• Tips at the hotels and other outdoor locations
  • Bottled drinking water while travelling, as much as you need.

 Not Included: 

  • Beverages/drinks other than water.
  • Personal expenses (purchases, laundry, telephone etc.)
  • Gratuity to Interpreter (if you so wish) 
  • Travel insurance 
  • Insurance for any photographic and/or other equipment
  • Round-trip flights Sri Lanka. 


1.   Cancellations must be submitted in writing to Tropical Treks, signed by the person(s) on the Booking form.

2.   No refund of payments of fares due to cancellations made up to 90 days prior to departure date. Therefore, all Guests are strongly advised to obtain adequate medical cover prior to any tour, to take steps to ensure that all valuables are covered against damage, loss or theft and to obtain travel insurance for loss of luggage, unforeseen delay or cancellation of their trip due to events such as delayed flights, adverse weather conditions or civil unrest.

3.   No refunds for unused meals, accommodations, or other trip features should you decide not to participate fully, or should it be necessary to make changes during the tour. No refunds will be made in case of a cancellation of a private tour by the client. 


  • Passport:  A current passport is required to enter Sri Lanka. There MUST be at least 6 months remaining on the Passport before expiry.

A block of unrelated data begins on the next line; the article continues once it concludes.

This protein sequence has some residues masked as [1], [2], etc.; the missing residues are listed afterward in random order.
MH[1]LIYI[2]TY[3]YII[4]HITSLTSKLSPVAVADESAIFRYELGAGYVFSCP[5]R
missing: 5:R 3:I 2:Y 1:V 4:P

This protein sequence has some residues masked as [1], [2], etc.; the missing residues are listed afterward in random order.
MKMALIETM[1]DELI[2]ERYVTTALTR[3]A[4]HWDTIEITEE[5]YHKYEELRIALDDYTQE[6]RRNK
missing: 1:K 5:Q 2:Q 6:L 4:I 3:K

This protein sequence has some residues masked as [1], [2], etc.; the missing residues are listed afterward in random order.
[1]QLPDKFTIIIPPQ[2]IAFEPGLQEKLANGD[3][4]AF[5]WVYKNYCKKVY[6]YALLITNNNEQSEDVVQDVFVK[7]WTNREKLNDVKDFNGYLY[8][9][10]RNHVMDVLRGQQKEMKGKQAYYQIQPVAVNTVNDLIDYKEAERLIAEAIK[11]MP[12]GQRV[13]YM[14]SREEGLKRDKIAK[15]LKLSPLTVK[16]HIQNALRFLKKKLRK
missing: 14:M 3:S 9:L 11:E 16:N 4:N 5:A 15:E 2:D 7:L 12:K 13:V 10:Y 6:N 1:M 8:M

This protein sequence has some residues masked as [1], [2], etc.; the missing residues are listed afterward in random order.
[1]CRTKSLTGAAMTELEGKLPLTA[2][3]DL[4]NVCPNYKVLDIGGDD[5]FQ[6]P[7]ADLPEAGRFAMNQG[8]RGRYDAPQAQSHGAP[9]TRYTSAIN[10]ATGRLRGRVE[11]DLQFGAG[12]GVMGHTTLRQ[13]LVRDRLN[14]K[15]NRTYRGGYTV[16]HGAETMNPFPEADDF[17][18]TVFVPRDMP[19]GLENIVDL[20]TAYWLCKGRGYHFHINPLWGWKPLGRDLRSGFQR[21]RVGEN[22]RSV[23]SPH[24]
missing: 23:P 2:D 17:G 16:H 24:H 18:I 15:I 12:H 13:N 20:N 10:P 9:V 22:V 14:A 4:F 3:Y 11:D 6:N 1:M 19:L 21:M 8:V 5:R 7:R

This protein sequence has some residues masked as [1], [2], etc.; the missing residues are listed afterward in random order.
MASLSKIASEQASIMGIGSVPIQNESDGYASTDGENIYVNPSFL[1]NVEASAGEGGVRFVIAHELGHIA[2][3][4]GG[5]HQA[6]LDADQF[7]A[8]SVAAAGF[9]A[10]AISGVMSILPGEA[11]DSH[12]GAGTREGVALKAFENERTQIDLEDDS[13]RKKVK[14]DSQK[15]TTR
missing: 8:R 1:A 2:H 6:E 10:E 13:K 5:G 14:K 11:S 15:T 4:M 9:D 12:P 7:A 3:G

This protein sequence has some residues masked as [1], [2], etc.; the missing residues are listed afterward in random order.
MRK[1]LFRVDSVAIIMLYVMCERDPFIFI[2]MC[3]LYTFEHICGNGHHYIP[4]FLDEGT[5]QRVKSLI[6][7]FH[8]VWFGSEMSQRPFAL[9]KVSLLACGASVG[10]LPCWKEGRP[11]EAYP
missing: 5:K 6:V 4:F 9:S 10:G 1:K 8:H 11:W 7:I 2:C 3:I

• Guests are required to provide valid passport details at the time of purchase to avoid cancellation of the booking.  Cancellation of booking due to not meeting this requirement may result in the Guest any costs and fees incurred in relation to the Guest’s booking.
  • Visa:  Information is available at the Sri Lanka Online Visa Application website.
  • Travel Status: Check the Australian Government Smartraveller  website for current travel status of Sri Lanka.  We will not be travelling to the Northern or Eastern provinces. 


All Guests are advised to purchase comprehensive trip cancellation insurance as Tropical Treks shall not refund on the deposit or balance payment if you cancel your participation in the trip.  We do not make travel insurance compulsory, but the 25 % initial deposit and 75 % balance payment are strictly non-refundable, so we urge you to purchase travel insurance as unforeseen events (e.g. illness just prior to a tour, or accidents/illnesses at the destination) do occur from time to time.


  • Dress code: There is no specific dress code in Sri Lanka, however recognizing religious and cultural sensitivities is highly encouraged.  When visiting religious sites we highly recommend;
    • Trousers /dresses covering knees
    • Shirts /blouses covering shoulders
    • Remove headwear and footwear before entering a religious site.
  • Check-in/Check-out times are normally: 14:00 hour / 11:00 hour
  • Wildlife Park Visits:  Any activity outside of Tropical Treks itinerary is at Guest’s own risk and cost.  You are strongly advised to obey the instructions from the interpreter and the Park Officers while within national parks. 
  • Bring:
    • Clothing: Comfortable outdoor clothing suitable for tropical humid conditions. We recommend quick-dry, light weight and breathable long sleeves and shorts or long trousers.
    • Shoes: Comfortable walking shoes, sandals, hat/cap, sunscreen
    • Personal Items: for warm, windy and rainy conditions
    • Camera
    • Binoculars
    • Insect repellent
    • Medications and prescriptions
    • Evening wear: Casual smart attire for evening dinner.